While reading the Christian Science Bible Lesson on my back porch this morning, I saw a squirrel at the base of our rather tall bird bath. He clearly wanted a drink of water and I wondered how he would get up there. He first tried climbing directly up, but couldn’t get a claw-hold on the metal supports. Then he backed up and took a running leap which propelled him directly to the lip of the bath, from which he was able to pull himself up and gain the nourishment he needed. Pretty neat!
This reminded me of another “squirrel incident” of about 15 years ago. It was one of those heavy and deep New England winters with a lot of snow. We had put out a bird feeder that claimed to be “squirrel-proof”—a contraption that also had a half-dome shape above it. The dome’s purpose was to spin and prevent any intruders from gaining access to the bird seed from above.
On one particular day, while practicing the piano, I stopped for a few moments to gaze out the window—a window that had a clear view of the feeder. On top of a slight snow drift that had built up on the ground beneath the device, sat two squirrels who were eagerly eyeing that food source from below.
What happened next was remarkable. One of the squirrels climbed the tree and went out onto the limb from which the feeder was suspended perhaps a foot or so below. He then proceeded to hang upside down, stretching himself to his full extent, and test the dome’s rate of spin with his paw! He tried several times to leap on the dome but promptly fell onto the drift. Undaunted, he repeated the process until he correctly ascertained the spin rate and what he needed to do to make the transitional leap to the feeder below— a leap that he succeeded in doing. But rather than feeding himself first, he knocked food down to his buddy below.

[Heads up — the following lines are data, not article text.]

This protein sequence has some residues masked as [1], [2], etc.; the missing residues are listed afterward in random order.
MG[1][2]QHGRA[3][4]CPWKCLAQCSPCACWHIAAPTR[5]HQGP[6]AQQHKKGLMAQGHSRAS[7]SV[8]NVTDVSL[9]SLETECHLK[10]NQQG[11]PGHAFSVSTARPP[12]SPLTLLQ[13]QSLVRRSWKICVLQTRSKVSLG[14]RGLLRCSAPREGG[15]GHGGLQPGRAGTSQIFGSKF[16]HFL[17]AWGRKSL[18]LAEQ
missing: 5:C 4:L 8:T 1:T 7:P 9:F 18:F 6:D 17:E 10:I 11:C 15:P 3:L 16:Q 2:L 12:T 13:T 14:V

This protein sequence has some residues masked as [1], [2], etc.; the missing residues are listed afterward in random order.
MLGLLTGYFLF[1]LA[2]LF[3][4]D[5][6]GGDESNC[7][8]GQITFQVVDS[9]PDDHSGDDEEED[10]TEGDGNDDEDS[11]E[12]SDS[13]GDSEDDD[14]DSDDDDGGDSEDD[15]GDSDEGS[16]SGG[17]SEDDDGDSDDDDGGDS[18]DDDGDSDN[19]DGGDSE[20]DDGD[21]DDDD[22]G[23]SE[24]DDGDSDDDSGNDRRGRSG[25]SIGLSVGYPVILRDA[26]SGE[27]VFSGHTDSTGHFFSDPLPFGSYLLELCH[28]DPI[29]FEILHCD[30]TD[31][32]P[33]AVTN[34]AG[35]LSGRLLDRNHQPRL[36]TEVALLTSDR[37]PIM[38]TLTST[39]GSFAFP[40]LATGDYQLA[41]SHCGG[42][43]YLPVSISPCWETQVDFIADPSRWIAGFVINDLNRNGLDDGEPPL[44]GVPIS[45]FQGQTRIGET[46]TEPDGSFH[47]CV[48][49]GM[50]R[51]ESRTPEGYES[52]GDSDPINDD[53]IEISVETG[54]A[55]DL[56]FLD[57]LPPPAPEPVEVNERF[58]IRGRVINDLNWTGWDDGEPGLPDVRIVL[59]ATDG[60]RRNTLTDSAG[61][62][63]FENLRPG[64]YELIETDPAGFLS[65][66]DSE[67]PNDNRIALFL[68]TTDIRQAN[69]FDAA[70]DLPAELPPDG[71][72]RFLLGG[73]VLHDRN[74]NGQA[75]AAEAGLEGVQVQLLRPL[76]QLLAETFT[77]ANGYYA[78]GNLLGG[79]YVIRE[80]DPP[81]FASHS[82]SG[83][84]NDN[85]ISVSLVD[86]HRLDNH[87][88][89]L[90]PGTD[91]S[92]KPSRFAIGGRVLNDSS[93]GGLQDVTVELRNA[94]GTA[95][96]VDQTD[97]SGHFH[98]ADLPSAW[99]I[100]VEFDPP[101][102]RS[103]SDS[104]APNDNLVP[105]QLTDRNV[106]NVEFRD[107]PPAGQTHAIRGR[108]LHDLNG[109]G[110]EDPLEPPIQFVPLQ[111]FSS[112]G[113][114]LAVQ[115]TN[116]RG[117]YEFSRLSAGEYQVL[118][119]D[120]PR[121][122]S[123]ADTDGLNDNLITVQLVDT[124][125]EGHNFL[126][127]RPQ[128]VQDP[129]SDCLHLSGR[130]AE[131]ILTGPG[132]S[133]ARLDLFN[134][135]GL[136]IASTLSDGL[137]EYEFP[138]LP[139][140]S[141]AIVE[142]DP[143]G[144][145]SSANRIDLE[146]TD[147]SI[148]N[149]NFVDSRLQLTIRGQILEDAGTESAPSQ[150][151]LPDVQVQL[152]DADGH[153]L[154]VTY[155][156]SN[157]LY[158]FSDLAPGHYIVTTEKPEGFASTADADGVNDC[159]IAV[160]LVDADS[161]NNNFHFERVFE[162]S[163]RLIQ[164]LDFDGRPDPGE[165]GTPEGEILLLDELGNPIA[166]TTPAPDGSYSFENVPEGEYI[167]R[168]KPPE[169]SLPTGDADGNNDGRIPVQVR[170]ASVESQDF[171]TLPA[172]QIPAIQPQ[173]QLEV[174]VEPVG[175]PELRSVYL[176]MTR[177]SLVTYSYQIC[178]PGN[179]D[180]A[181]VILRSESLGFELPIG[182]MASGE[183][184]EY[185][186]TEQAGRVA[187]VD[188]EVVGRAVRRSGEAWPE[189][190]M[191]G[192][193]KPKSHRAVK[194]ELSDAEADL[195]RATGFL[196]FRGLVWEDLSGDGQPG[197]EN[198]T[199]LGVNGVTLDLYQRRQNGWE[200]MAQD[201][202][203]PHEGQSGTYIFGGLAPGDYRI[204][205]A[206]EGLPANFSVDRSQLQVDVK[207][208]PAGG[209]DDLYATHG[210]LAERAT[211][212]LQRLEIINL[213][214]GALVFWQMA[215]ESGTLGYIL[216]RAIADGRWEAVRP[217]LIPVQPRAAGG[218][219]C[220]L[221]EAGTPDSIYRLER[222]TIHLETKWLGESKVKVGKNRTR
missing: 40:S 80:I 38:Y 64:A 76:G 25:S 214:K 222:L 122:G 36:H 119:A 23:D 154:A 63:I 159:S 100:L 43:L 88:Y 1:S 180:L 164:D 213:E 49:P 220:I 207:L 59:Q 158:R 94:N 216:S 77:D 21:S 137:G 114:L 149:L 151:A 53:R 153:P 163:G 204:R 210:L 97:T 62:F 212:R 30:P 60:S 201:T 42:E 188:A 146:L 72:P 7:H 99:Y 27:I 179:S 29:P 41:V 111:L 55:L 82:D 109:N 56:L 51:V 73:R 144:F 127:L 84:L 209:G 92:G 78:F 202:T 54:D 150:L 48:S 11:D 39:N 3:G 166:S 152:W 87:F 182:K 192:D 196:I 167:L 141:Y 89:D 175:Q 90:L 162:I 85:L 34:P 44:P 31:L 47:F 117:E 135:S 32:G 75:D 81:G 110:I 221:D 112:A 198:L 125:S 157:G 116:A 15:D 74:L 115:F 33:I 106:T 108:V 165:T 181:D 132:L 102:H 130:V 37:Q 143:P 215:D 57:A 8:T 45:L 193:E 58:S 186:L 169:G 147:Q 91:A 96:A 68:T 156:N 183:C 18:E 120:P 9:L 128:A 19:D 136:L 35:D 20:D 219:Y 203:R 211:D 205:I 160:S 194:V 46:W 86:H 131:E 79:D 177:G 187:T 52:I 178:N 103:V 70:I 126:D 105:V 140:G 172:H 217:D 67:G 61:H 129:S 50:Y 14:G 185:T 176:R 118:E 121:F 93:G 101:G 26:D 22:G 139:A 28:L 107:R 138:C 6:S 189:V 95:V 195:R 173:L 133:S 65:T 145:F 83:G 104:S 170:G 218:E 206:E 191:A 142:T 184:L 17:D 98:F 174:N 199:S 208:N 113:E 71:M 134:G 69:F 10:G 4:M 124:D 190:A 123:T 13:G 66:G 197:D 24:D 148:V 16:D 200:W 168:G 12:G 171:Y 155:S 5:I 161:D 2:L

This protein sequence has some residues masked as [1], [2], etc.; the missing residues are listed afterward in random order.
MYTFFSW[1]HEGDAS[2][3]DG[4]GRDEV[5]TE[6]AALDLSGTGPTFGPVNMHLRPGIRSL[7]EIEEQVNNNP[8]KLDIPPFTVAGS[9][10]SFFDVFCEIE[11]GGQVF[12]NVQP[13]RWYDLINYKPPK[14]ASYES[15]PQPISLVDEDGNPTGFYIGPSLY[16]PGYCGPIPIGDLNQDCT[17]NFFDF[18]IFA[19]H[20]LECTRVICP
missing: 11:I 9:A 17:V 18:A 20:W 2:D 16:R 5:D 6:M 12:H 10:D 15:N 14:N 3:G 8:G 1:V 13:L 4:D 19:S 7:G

As amazing as all of that was, what followed was even more so. The two squirrels then changed roles—the 2nd one now heading up the tree and repeating the exact same learning process until success was achieved. He, too, then knocked the treasure down to the 1st squirrel who was waiting on the drift below to receive his share of the bounty!
A few days later, I told this remarkable story to one of my wife’s work colleagues, who passed it off by saying “What else does a squirrel have to do? They’re entirely focused on getting food and they have all day to do it!”
I think that individual missed the point. Here was what to human sense seemed to be an insurmountable problem. In today’s instance as well as in the one 15 years ago, everything seemed stacked against these furry creatures’ success, yet that focus, that persistence, to receive their nourishment transcended all other considerations. The degree of “thinking out-of-the-box” and intelligence that was expressed was extraordinary.
And, isn’t that kind of spiritual persistence, focus, and willingness to strive in new directions exactly what we need to be demonstrating in our own spiritual quest—a quest to be truly more Christian by becoming more effective healers as our Master, Jesus, expected of all of his followers? Shouldn’t that same kind of consecration to the goal of true spiritual nourishment be what our thought is regularly focused on—a consecration whose goal is to feed our neighbor as well as ourselves?
Mary Baker Eddy wrote in Science and Health (p. 518):
The rich in spirit help the poor in one grand brotherhood, all having the same Principle, or Father; and blessed is that man who seeth his brother’s need and supplieth it, seeking his own in another’s good.
Divine Love’s provisions are right there for each of us. As I’ve seen from my squirrel friends, all we have to do is be willing to really stretch and grasp them!